The Indiana Youth Institute released its annual Kids Count data book Monday. The report measures children’s well-being in five categories: family, economics, education, health and safety.
It highlights the well-being of children in preschool through college – and finds a mixed bag. Overall, it finds, Indiana’s children are “surviving, not thriving.”
We took a dive into how Indiana’s students and school systems measure up.
- About one in five (19.8 percent) of Indiana high schoolers has seriously considered suicide.
- One in five Hoosier kids lives in poverty, with more than half (50.6 percent) of single-mother households living in poverty.
- One in six families struggles to afford and find child care for their kids.
- Indiana’s rate of school bullying has dropped below national levels.
- The number of homeless students decreased for the first time in a decade.
- Students on state scholarships are succeeding in college.
Child Care And Preschool Issues
The report shows one in six families struggles to afford and find child care for their kids. The state offers vouchers to qualifying families for child care. The number of requests for that has decreased – from 59,000 in 2014 to almost 50,000 in 2015.
State funded preschool for 4- and 5-year-olds continues to be a contentious issue in Indiana, as the legislature and early education organizations continue to battle over a possible funding increase for the state-funded pre-K pilot program.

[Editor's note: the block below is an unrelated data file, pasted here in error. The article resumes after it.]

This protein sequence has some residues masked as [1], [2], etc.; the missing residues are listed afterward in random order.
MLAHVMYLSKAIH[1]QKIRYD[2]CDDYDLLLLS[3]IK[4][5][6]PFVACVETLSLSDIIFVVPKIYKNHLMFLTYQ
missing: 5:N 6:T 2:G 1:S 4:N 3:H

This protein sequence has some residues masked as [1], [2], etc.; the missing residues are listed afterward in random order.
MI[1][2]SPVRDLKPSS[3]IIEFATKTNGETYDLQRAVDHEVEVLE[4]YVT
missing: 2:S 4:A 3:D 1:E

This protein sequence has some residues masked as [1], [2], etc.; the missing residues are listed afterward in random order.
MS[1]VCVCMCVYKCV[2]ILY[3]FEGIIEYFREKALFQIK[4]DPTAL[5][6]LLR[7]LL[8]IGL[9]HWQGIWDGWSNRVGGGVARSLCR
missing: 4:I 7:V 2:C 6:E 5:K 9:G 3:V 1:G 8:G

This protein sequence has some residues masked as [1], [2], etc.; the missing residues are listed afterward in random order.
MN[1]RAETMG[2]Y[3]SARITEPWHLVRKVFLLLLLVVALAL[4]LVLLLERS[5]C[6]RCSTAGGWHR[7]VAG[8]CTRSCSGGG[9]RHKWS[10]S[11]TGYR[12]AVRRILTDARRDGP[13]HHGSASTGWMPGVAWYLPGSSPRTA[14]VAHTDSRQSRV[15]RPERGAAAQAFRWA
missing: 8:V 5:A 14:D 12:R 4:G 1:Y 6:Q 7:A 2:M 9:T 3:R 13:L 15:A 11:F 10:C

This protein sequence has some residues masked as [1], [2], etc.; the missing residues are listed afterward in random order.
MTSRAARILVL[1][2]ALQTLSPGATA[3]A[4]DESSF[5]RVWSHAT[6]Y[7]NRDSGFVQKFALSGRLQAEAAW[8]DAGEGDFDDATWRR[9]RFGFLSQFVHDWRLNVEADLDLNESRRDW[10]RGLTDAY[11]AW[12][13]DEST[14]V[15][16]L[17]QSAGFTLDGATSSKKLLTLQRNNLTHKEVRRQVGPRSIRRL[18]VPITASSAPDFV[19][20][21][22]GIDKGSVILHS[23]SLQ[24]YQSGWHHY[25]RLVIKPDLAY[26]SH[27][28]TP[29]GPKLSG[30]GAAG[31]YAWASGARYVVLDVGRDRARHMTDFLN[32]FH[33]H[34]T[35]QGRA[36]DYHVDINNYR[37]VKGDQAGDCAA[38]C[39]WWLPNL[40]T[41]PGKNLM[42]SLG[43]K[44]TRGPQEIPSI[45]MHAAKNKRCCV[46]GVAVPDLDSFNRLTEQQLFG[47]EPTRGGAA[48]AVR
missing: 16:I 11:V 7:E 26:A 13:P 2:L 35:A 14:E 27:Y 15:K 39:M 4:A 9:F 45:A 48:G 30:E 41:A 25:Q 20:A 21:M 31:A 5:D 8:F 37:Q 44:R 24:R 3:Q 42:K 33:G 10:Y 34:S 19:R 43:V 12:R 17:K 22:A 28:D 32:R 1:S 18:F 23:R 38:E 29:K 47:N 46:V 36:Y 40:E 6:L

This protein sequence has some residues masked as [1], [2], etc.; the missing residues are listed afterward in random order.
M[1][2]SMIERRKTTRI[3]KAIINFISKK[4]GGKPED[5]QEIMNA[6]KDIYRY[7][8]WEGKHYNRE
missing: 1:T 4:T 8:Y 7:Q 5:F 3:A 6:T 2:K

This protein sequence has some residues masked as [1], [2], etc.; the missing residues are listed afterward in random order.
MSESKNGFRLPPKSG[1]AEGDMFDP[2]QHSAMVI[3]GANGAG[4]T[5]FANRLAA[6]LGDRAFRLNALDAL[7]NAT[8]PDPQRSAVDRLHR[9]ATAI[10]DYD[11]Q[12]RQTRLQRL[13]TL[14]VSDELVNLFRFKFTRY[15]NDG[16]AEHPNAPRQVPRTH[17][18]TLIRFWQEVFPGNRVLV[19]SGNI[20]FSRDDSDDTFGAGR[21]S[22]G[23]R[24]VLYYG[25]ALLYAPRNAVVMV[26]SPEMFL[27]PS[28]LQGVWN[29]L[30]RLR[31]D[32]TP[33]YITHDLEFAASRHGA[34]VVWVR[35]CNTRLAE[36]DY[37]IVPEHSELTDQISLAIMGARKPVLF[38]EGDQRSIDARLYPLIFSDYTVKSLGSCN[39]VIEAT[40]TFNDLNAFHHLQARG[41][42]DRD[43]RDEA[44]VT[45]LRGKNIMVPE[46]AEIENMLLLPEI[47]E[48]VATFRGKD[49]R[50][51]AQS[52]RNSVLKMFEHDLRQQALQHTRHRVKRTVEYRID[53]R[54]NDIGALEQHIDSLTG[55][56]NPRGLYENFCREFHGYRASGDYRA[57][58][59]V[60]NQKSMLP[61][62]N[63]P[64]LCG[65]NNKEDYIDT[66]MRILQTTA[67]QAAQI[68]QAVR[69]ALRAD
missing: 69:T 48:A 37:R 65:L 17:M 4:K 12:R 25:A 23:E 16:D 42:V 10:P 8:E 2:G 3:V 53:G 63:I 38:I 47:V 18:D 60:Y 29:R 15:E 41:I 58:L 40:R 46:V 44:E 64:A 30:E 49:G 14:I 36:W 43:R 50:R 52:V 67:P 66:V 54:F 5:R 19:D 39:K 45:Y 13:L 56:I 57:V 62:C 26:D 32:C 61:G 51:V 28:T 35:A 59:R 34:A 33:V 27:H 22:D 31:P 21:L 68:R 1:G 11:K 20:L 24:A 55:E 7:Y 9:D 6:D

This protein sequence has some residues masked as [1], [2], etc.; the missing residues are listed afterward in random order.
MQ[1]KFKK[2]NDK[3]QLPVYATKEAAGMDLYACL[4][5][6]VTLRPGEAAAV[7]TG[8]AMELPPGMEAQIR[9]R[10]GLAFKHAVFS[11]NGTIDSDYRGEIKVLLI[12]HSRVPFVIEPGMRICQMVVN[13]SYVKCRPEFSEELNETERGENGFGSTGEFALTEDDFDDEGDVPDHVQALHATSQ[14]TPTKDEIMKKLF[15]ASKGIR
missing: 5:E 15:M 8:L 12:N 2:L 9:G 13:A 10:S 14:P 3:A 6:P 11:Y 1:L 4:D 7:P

About One In 20 Students Drops Out Of School
In the class of 2014, about one in 20, or 3,400 students, dropped out before graduating (4.6 percent). Low-income youth are more likely to drop out than their higher-income peers. Nationally, about one in 15 high school students (6.5 percent) drops out before graduation.
The report shows the number of high school dropouts continues to decrease since 2007. At that time, 11 percent of students dropped out before graduating. The numbers do fluctuate slightly from year to year.
State Scholarship Helps Students Succeed In College
The Evan Bayh 21st Century Scholarship program is a state-funded college scholarship that recruits low-income Indiana students in middle school, and keeps them on a college-bound academic track. They receive money for college once they graduate and maintain their place in the program.
The Kids Count report shows that students receiving the scholarship are more likely to graduate high school with an honors diploma and attend college, compared to other students of the same socioeconomic background.
Once in college, most scholarship recipients are on track. About 72 percent have no need to take remedial classes. This success rate is higher than other low-income students without the scholarship.